FIG. 9 shows a schematic of the pivoting lifter of a second embodiment. Hydraulic fluid is supplied from a source to an inlet line 210 which passes through either check valve 228 or 230 to provide the hydraulic fluid when the system is initially started (not shown) or when additional fluid is needed by the system for makeup purposes. Check valves 228, 230 only allow fluid into lines 212, 213 respectively. Assuming that fluid is already present in the system, a control valve 209, is slidable back and forth and has three lands, 209 a, 209 b, 209 c, each of which fit snuggly within a bore in the head. The control valve 209 is biased by a spring 218 on one side and variable force actuator 203, which may me a variable force solenoid, on the other. The variable force actuator 203 is controlled by the ECU 202. The position of the control valve 209, inwards or outwards determines the flow of oil to and from each of the hydraulic actuators 205, 206 adjacent to the pivoting lifter plate or cam contacting plate 216 in addition to the force exerted on the lifter 216. The hydraulic actuators 205, 206 comprise a hollow piston 252, a fluid chamber 256, and a spring 254, though the hydraulic actuators may also comprise a solid piston and a spring.

As shown in FIG. 9, the control valve is in an outward position. The cam lobe 220 is pressing down on the pivoting lifter plate 216, compressing spring 254, which causes hydraulic fluid in the hydraulic actuator 206 to exhaust to line 113. Hydraulic fluid from line 113 feeds through control valve 209 and into line 211 until mostly all the fluid is exhausted from hydraulic actuator 206. From line 211, fluid enters line 212 and fluid chamber 256 of hydraulic actuator 206 through check valve 214, overcoming the force of the spring 254 to raise the hollow piston on the right side, as shown in the Figure, and thus raising the right side of the pivoting lifter plate 216. Once most of the fluid has exhausted from hydraulic actuator 206 and cam lobe 220 begins to rotate, most of the hydraulic fluid has passed through line 211 and check valve 214 closes due to lack of pressure and fluid. Since land 209 b blocks line 212 from recirculating fluid through the control valve 209 and check valves 214, 228, fluid in hydraulic actuator 205 remains in place as shown in FIG. 10, until control valve 209 moves again to a retard position.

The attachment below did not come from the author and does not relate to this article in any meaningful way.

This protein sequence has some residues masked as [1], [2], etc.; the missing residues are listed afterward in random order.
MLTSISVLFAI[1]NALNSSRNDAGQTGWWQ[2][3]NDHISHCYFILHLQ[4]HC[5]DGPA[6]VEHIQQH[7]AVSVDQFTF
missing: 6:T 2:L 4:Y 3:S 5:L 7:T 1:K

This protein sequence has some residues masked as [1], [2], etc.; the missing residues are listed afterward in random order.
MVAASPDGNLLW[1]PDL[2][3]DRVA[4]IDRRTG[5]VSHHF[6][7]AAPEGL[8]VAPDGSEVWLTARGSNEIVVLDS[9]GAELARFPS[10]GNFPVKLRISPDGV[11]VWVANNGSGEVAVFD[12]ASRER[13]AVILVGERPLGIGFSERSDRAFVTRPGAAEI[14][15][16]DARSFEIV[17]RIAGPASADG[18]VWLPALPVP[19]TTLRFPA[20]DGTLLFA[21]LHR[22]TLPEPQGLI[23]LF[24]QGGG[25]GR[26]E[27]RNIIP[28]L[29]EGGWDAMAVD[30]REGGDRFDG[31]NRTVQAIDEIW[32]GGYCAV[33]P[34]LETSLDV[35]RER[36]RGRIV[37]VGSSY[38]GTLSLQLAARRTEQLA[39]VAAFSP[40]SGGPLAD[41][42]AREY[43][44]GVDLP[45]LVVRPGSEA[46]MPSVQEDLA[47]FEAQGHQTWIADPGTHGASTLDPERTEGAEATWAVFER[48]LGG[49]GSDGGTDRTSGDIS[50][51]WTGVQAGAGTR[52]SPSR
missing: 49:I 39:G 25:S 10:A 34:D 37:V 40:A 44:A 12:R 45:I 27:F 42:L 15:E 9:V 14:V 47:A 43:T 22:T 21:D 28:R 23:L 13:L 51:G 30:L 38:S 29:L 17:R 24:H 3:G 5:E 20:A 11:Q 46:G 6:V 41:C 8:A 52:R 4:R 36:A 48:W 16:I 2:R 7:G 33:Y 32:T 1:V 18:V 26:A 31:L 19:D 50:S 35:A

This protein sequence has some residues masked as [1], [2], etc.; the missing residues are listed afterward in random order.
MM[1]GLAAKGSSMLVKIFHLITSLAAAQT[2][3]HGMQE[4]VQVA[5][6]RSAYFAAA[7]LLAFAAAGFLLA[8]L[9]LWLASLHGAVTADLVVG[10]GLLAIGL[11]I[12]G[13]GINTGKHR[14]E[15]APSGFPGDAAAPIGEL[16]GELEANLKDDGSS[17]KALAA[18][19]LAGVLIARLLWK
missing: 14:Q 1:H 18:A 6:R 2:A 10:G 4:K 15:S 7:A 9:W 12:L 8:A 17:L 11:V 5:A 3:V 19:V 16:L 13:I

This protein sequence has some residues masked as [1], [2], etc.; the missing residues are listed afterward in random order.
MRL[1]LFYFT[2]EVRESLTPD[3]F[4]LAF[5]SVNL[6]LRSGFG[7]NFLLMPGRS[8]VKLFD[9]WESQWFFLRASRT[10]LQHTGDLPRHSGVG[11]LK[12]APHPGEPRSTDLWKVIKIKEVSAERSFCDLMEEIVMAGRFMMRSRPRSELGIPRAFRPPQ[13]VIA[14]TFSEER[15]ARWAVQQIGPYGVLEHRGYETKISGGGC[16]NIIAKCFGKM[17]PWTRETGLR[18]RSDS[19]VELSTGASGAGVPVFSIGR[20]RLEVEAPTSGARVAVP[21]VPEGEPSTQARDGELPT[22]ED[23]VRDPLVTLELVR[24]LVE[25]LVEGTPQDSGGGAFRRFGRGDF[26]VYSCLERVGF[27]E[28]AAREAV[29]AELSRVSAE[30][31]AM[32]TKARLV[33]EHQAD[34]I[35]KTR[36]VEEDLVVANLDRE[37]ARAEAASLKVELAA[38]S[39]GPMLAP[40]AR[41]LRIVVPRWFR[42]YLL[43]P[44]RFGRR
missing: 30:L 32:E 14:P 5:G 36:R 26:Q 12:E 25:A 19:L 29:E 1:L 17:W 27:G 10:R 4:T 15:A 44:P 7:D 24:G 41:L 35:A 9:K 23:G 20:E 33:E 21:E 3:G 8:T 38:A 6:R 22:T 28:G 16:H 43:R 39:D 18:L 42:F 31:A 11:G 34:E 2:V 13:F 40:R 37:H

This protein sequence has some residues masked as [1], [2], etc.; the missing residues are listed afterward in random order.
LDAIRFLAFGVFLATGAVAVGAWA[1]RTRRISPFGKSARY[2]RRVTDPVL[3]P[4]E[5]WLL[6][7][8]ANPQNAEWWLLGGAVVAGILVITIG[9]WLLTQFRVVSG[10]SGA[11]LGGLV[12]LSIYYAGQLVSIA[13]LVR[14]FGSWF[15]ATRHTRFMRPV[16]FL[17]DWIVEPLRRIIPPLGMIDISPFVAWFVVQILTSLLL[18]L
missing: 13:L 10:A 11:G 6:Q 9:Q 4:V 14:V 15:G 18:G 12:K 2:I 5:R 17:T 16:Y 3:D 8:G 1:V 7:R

The control valve 209 is moved inward by the variable force actuator 203, compressing spring 218 as the cam lobe 220 presses down on the pivoting lifter plate 216. The control valve 209 movement to the retard position and the cam lobe 220 pressure on the pivoting lifter plate 216 and the hydraulic actuator 205, causes the spring 254 to compress and fluid to exhaust from the fluid chamber 256 into line 212. From line 212 fluid enters the control valve 209 and line 211. The fluid and pressure causes check valve 215 to open, allowing fluid into line 213 which leads to hydraulic actuator 206. As the fluid fills chamber 256, spring 254 expands, pushing up on hollow piston 252 and pivoting lifter plate 216, raising the left side of the plate 216.

Once most of the fluid has exhausted from hydraulic actuator 205 and cam lobe 220 begins to rotate, most of the hydraulic fluid has passed through line 211 and check valve 215 closes due to lack of pressure and fluid. Since land 209 a blocks line 213 from recirculating fluid through the control valve 209 and check valves 215, 230 blocks recirculation of fluid, fluid in the hydraulic actuator 206 remains in place as shown in FIG. 12, until control valve 209 moves again.

Makeup fluid is provided in the null position of the control valve 209, as shown in FIG. 13. Hydraulic fluid from inlet line 210 flows through check valves 228, 230 and into lines 212, 213. From lines 212, 213 fluid flows into hydraulic actuators 205, 206 respectively.